shopping bag
We’ll help you navigate the crypto jungle.

August 3, 2023 · 4 min

Understanding Software and Hardware Crypto Wallets

Cryptocurrencies have become increasingly popular over the past few years. With their decentralized nature, they offer users a level of financial freedom that is unmatched by traditional financial systems. However, with this freedom comes responsibility. One of the most important aspects of owning cryptocurrencies is ensuring that they are stored safely. This is where crypto wallets come in.

Crypto wallets are digital tools that allow users to store, manage, and transfer their cryptocurrencies. There are two main types of crypto wallets: software wallets and hardware wallets. In this blog post, we will explore the differences between these two types of wallets, their pros and cons, and why self-custody is important.

A mobile phone with the Metamask app and two hardware wallets: Trezor Model T and Ledger Nano X


Before we dive into the different types of wallets, it is important to understand the concept of self-custody. Self-custody is the practice of holding your own private keys, which are used to access your cryptocurrencies. When you hold your own private keys, you have full control over your assets. This means that you are responsible for keeping your private keys safe and secure.
Bitcoin was invented to cut out the middleman and to not rely on third parties. Therefore, you, and only you, have access to your wallet. You will not be able to reset your wallet with a 'Forgot Password' function. No email will be sent to you. You will have to back up your wallet with, in most cases, a 12-24 word string of words, coming from the BIP39 protocol word list.

Self-custody is crucial because it eliminates the need for a third-party custodian, such as an exchange, to hold your assets. When you hold your own private keys, you do not have to worry about the security of the custodian. This reduces the risk of hacks, theft, and loss of funds.

Software Wallets

Software wallets are digital wallets that are stored on a device, such as a computer or mobile phone. It's an app or a program that you can download. They are easy to use and can be accessed from anywhere with an internet connection. Software wallets are often free to use, making them an attractive option for beginners.

One of the main benefits of software wallets is their accessibility. They are easy to set up and can be used on multiple devices. However, this accessibility comes at a cost. Software wallets are susceptible to hacks and malware attacks. If a hacker gains access to your device, they can steal your private keys and access your funds. And don't forget software wallets are so-called hot wallets. It means they are susceptible to malware.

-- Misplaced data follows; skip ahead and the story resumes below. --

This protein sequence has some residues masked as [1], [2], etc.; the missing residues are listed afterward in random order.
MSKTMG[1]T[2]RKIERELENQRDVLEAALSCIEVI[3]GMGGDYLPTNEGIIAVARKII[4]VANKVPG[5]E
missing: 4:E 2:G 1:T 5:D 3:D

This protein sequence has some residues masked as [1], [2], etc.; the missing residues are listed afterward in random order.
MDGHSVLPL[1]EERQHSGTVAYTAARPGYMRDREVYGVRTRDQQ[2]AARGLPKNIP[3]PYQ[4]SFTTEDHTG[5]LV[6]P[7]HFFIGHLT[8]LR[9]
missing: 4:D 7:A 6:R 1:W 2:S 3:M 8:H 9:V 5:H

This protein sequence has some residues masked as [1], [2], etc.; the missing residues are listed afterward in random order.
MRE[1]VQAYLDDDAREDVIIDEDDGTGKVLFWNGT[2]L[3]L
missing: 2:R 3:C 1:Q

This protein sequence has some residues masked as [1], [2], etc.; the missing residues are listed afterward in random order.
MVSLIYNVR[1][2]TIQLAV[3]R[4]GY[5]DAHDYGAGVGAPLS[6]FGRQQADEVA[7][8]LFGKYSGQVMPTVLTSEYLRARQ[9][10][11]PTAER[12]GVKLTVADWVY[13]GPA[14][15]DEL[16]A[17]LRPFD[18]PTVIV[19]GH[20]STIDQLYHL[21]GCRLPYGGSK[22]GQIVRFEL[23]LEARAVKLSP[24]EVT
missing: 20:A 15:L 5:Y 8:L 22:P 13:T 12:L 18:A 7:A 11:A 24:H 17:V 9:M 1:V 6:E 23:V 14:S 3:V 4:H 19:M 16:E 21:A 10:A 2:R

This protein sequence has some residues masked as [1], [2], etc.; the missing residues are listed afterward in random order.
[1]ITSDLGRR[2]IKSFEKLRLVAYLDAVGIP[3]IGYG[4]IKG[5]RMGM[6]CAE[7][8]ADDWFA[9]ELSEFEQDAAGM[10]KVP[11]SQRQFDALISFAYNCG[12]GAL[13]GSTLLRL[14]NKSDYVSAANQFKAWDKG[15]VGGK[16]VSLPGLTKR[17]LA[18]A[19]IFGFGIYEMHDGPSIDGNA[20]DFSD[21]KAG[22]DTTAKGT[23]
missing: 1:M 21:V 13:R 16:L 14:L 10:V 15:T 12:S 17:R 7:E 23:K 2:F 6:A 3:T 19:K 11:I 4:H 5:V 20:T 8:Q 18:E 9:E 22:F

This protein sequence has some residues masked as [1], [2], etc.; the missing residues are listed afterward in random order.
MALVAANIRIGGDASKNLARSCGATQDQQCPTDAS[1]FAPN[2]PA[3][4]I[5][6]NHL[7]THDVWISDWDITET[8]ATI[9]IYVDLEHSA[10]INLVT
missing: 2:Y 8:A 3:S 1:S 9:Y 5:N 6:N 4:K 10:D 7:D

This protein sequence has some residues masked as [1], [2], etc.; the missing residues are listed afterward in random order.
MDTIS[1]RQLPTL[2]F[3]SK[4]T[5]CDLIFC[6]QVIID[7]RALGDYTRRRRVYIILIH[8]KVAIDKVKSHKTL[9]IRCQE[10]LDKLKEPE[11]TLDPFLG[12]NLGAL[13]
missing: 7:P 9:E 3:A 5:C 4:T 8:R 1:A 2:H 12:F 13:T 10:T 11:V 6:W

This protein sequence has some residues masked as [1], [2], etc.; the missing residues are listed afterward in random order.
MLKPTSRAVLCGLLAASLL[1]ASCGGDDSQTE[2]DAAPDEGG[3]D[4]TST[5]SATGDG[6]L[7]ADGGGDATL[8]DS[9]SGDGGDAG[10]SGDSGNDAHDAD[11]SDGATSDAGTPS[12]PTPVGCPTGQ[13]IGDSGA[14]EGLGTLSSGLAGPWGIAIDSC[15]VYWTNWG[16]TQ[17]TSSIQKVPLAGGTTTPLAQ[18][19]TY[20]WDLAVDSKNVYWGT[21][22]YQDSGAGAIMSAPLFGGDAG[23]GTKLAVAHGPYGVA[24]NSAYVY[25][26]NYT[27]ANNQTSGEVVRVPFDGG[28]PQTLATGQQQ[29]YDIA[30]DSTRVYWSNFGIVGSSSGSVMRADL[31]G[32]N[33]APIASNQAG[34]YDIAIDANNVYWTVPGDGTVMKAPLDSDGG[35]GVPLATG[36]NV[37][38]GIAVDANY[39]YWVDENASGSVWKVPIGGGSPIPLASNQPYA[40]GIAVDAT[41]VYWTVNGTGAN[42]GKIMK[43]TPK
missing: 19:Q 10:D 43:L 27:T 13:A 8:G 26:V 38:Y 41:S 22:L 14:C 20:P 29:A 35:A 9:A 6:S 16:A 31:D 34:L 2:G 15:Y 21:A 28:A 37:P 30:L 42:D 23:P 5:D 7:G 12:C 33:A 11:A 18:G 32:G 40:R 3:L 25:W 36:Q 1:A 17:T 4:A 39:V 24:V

Widely used software wallets are Trust Wallet, MetaMask, Exodus, Coinbase Wallet, Electrum, and many more. For a full list of BIP39 software wallets, check our article with a list of BIP39-compatible software and hardware wallets.

Software wallets may feel like a great solution for small holdings and day-to-day use, but it is advisable to get a hardware wallet for the long-term storage of cryptocurrencies.

Two hands holding an iPhone with the Trust Wallet app opened, in the other hand a titanium Cryptotag

Hardware Wallets

Hardware wallets are physical devices that store your private keys offline. They are designed to provide a high level of security and are often recommended for users with large amounts of cryptocurrency. Hardware wallets are not connected to the internet, which makes them immune to hacks and malware attacks.

It is often thought that the coins of a crypto investor are stored in the hardware wallet, which is a misconception. The coins are and will always be on the chain of the specific network. The hardware wallet can be seen as a user interface that enables you to send and receive assets. The hardware wallet does however store the private key, which is needed to sign transactions.

One of the main benefits of hardware wallets is their security. They offer a level of protection that is unmatched by software wallets. However, this security comes at a cost. Hardware wallets are often more expensive than software wallets and can be more difficult to set up and use for new crypto users.

Still, the benefits of safe storage of the digital assets outweigh the costs. Everybody's game plan is different but it is advised to use a hardware wallet for long-term storage if the portfolio exceeds a couple of hundred euros or dollars.

Wallets such as the Ledger Nano X or the Trezor Model T have been the most popular ones over the past couple of years. Mainly due to their security protocols and integrations.

Hand holding a Cryptotag in front of a Trezor Model T hardware wallet and a laptop that is displaying the Exodus app.


In conclusion, crypto wallets are an essential tool for anyone who owns cryptocurrencies. Self-custody is important because it eliminates the need for a third-party custodian, reducing the risk of hacks, theft, and loss of funds. Software wallets are easy to use and accessible, but they are susceptible to hacks and malware attacks. Hardware wallets offer a high level of security, but they are often more expensive and maye be more difficult to use to some. Ultimately, the choice between software and hardware wallets comes down to personal preference and the amount of cryptocurrency you own. It is important to do your research and choose a wallet that suits your needs.

Join us in Valhalla

The best hodl stories, OPSEC tips, and weekly updates of the market.

  • checkmarkWeekly hodl insights
  • checkmarkBonus content access
  • checkmarkExclusive offers